Financial organizations are positioning for how to arrange working arrangements after the pandemic (hopefully) winds down in parts of the world.
Goldman Sachs confirmed that it is asking its US-based staff to return to the office by the middle of June and those in the UK to do so by the middle of July.
“We know from experience that our culture of collaboration, innovation and apprenticeship thrives when our people come together, and we look forward to having more of our colleagues back in the office so that they can experience that once again on a regular basis,” David Solomon, chief executive, John Waldron, chief operating officer, and Stephen M Scherr, chief financial officer, said in an email.
Its position over working practices touches a debate on how employment practices have been turned upside down by COVID-19. In February, Solomon described employees working from home as an “aberration,” taking a stance that in some ways goes against that of some peers. Big banks such as HSBC and JP Morgan will reportedly let thousands of staff work from home after the pandemic, and PricewaterhouseCoopers will allow its 22,000 employees to do so for at least half of the time.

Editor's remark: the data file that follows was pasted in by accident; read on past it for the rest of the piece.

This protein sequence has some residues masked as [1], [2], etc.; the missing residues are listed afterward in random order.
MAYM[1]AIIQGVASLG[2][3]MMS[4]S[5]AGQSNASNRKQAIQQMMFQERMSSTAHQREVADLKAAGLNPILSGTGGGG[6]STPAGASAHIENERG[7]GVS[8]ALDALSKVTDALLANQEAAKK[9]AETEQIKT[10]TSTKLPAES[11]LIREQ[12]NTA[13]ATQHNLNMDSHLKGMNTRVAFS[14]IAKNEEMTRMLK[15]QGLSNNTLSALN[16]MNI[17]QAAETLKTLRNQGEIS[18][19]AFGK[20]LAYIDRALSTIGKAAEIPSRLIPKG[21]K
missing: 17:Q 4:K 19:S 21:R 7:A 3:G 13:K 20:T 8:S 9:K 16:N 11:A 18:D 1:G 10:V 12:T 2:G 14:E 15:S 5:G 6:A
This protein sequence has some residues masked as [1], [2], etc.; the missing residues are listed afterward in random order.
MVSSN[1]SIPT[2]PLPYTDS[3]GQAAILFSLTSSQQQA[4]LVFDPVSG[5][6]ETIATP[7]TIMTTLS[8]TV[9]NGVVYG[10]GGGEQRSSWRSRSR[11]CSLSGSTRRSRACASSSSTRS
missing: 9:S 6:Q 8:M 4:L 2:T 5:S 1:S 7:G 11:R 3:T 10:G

In a memo shown to this news service, the executives said: “We are now more than a year into navigating the myriad of challenges posed by COVID-19, and we remain attentive to the difficulties our people are experiencing. In India and Latin America, the devastating rise in the number of infections and deaths is leading to new lockdowns and significant strain. In other locations where progress has been made, such as parts of Asia-Pacific, many of our offices are nearing a full return. Several locations in the US and UK are welcoming an increasing number of colleagues.”
In March Wells Fargo said it would start bringing workers back to its offices after Labor Day, while JP Morgan has said it sought employees' return to office on a rotational basis from July.